"It's an arduous process but, again, it's just me standing up for what's right," Meghan said Tuesday at The New York Times DealBook Online Summit. "At a certain point, no matter how difficult it is, you know the difference between right and wrong, you must stand up for what's right, and that's what I'm doing."
Meghan, who now lives in California with her husband, Prince Harry, and their two children, sued Associated Newspapers Ltd., a U.K. tabloid publisher, in 2019 for alleged copyright infringement, misuse of private information and breach of the Data Protection Act over the publication of extracts of a handwritten letter she wrote to her now-estranged father, Thomas Markle, in 2018, after her wedding to Harry.
Parts of the letter were reproduced by Associated Newspapers, the publisher of the Daily Mail and the Mail on Sunday, in five articles in February 2019.
Meghan won in a summary judgement earlier this year, but Associated Newspapers has appealed, requesting that the case go to trial and claiming new evidence shows Meghan knew the letter might be made public.
"The fundamental point turns out to be false on the new evidence," a lawyer for the publishing group said in court Tuesday. "The letter was crafted specifically with the potential of public consumption in mind because the claimant appreciated Mr. Markle might disclose it to the media."
The new evidence cited by the publishing group is testimony from Harry and Meghan's former communications secretary Jason Knauf.
Knauf, who reportedly filed a complaint against Meghan in 2018 over her alleged treatment of aides, claims in a witness statement that Meghan "indicated in messages to me that she recognized that it was possible that Mr. Markle would make the letter public."
"When the Duchess was considering how to handle Mr. Markle’s increasing public interventions – both for concerns about his welfare and also to protect her reputation – she explored options for written communication that might convince him to stop giving interviews, but that could also set the record straight if he gave them to the media," Knauf said in the statement provided to Associated Newspapers' lawyers. "The Duchess wanted to make sure that if the letter became public it would assist with setting out her perspective on the problems with her father’s behavior. In the messages on 24 August she said she felt 'fantastic' after writing it and added that: 'And if he leaks it then that’s on his conscious(sic) but at least the world will know the truth. Words I could never voice publicly.'"
Knauf also claims Meghan and Harry later authorized specific cooperation in December 2018 with the authors of "Finding Freedom," a book about her and Prince Harry's departure from official royal duties. The book was co-authored by Carolyn Durand, a former ABC News producer, and Omid Scobie, currently an ABC News royal contributor.
Knauf cited an email exchange with Prince Harry regarding an upcoming meeting Knauf had with the authors, and provided Harry a list of topics the authors wanted to discuss. He said he expressed to Harry that “being able to say hand on heart that we did not facilitate access will be important” in the email.
According to Knauf, Harry replied, saying: "I totally agree that we have to be able to say we didn’t have anything to do with it. Equally, you giving the right context and background to them would help get some truths out there. The truth is v much needed and would be appreciated, especially around the Markle/wedding stuff but at the same time we can’t put them directly in touch with her friends."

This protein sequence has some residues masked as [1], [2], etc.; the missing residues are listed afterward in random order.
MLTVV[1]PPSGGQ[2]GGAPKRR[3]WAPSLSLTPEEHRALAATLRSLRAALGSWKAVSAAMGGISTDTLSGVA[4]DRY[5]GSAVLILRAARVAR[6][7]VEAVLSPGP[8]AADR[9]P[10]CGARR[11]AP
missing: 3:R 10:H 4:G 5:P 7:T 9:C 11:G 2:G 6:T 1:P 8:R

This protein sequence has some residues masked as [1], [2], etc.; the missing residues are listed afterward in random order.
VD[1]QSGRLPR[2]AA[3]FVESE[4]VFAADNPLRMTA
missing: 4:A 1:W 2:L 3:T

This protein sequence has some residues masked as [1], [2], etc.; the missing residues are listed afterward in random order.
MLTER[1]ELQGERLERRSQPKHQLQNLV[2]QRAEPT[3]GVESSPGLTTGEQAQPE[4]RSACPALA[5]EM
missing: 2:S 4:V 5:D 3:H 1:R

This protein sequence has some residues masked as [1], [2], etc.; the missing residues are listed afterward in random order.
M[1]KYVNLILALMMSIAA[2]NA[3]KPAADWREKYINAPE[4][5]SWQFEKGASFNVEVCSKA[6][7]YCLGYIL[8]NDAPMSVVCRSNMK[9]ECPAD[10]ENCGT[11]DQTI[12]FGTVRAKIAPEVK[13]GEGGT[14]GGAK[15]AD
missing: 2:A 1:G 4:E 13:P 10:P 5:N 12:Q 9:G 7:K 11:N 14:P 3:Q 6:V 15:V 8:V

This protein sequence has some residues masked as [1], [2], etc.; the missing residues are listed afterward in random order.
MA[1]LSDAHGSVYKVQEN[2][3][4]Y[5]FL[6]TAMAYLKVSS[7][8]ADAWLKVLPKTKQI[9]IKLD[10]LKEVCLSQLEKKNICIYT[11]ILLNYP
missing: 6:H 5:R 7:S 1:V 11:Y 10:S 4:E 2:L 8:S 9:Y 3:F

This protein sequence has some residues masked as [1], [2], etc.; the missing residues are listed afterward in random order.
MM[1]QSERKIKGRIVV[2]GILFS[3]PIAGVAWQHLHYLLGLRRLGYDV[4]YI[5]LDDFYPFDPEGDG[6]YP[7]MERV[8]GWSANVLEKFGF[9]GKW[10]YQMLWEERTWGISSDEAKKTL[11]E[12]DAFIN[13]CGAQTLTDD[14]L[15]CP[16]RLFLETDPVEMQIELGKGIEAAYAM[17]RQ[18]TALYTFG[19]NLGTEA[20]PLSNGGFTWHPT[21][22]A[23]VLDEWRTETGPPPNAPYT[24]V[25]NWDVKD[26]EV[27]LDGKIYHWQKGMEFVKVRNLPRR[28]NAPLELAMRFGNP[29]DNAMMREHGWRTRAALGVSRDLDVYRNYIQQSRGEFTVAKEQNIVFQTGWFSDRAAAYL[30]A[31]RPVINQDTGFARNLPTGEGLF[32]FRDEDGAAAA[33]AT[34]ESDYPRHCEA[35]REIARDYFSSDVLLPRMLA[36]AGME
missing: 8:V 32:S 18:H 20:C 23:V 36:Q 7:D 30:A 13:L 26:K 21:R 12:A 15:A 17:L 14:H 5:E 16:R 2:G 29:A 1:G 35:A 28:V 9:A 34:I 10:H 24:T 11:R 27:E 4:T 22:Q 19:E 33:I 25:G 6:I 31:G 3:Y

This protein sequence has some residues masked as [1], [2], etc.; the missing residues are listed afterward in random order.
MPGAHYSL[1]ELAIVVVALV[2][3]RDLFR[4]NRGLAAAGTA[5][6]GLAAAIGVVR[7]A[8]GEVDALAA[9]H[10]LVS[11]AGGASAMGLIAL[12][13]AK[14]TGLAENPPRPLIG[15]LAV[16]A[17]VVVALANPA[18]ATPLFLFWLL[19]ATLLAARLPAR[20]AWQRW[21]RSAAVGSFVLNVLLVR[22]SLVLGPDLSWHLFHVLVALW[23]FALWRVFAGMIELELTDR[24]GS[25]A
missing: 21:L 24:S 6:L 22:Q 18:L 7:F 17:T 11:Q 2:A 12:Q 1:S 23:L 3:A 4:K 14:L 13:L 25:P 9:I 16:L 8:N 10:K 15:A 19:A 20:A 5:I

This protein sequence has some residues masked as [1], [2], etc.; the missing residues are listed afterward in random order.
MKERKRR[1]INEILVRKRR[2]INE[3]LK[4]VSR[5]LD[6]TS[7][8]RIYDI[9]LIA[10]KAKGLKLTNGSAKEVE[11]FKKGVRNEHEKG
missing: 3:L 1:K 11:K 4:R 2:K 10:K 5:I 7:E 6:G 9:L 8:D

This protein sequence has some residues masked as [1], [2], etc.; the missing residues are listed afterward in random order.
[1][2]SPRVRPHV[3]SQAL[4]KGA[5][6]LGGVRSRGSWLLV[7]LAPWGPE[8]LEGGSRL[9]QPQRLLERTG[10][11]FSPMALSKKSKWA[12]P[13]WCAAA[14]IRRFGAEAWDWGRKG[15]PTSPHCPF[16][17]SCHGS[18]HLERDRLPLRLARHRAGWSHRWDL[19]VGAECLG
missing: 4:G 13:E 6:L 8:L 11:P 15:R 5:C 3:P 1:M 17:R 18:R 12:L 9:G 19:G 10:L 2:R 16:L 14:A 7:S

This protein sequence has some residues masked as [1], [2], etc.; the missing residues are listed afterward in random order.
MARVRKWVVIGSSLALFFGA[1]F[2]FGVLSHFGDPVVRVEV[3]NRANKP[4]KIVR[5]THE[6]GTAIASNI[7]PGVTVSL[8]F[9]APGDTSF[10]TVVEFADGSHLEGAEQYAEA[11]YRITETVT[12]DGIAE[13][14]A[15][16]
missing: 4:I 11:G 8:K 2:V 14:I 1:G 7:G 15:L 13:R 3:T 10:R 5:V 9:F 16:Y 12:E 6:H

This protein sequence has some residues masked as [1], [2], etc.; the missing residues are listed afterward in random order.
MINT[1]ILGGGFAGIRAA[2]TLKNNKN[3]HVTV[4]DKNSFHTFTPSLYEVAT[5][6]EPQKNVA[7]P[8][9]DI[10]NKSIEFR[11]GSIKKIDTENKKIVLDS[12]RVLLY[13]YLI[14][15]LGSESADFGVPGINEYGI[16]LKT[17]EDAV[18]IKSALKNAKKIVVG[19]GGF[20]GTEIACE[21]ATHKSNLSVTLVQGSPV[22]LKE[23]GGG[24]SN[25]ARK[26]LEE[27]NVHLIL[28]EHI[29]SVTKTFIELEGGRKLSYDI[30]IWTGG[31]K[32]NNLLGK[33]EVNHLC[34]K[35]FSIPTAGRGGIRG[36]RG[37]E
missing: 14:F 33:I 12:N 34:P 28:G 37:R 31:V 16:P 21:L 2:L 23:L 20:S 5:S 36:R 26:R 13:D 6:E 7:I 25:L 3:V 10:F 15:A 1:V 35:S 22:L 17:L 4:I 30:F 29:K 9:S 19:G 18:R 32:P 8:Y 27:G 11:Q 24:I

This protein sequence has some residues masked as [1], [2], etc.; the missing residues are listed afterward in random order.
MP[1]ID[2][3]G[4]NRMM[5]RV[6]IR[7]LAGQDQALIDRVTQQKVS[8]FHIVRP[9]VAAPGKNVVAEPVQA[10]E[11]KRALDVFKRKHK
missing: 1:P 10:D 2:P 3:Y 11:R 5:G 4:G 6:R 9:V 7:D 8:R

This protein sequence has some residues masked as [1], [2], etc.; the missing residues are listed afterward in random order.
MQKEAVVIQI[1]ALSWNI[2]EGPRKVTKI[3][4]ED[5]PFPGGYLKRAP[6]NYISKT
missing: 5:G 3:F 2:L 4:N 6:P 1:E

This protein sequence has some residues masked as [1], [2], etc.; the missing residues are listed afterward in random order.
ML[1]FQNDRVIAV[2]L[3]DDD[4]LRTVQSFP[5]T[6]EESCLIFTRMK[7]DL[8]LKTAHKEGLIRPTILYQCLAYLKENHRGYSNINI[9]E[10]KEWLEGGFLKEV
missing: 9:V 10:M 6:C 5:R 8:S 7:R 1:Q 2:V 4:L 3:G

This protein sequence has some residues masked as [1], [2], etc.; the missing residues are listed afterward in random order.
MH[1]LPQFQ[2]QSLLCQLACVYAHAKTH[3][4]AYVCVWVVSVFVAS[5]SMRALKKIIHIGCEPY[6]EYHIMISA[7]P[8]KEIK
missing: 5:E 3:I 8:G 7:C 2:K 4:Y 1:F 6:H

Knauf claims Meghan also provided him with a list of background information and bullet points to discuss with the authors, including her happiness about moving to Windsor and her relationship with her father and half-siblings.
Lawyers for Associated Newspapers argued during the original privacy lawsuit case that Meghan was trying to manipulate the narrative around her to be more positive, and that she gave or enabled "them [the authors of Finding Freedom, Omid Scobie and Carolyn Durand] to be given a great deal of other information about her personal life, in order to set out her own version of events in a way that is favorable to her."
Meghan's lawyers categorically refuted those claims at the time and Meghan did so again Wednesday in a new response to the Associated Newspapers' appeal.
"It is untrue that my husband and I [or either of us] spoke to the authors for the purposes of the Book. Nor did we meet with them 'in about late 2018,' far less did we do so at any time to discuss 'the ways in which [we] would cooperate in the writing of the Book'(as also alleged. I note that this is effectively confirmed by Mr. Knauf at paragraph 18 of his Witness Statement," she wrote in a 22-page response to Knauf.
Meghan also stated she did not believe the letter was “likely to reach the public domain," but "merely recognized that this was a possibility given the extraordinary level of media attention and unusual lens we were all under."
"To be clear, I did not want any of it to be published, and wanted to ensure that the risk of it being manipulated or misleadingly edited was minimized, were it to be exploited," she said, adding that writing a letter was the only "viable option" for communicating with her father due to the media intrusion into their relationship.
Meghan also said in her response that it was only until Thomas Markle began including the royal family in his media attacks that senior members of the family expressed concern over wanting him to be stopped. She said she was "eager to please" them, and that the situation was putting significant pressure on Harry.
She said she decided to write the letter in accordance with advice she received from two senior family members, who are not named.
A final judgment in the appeal is expected soon.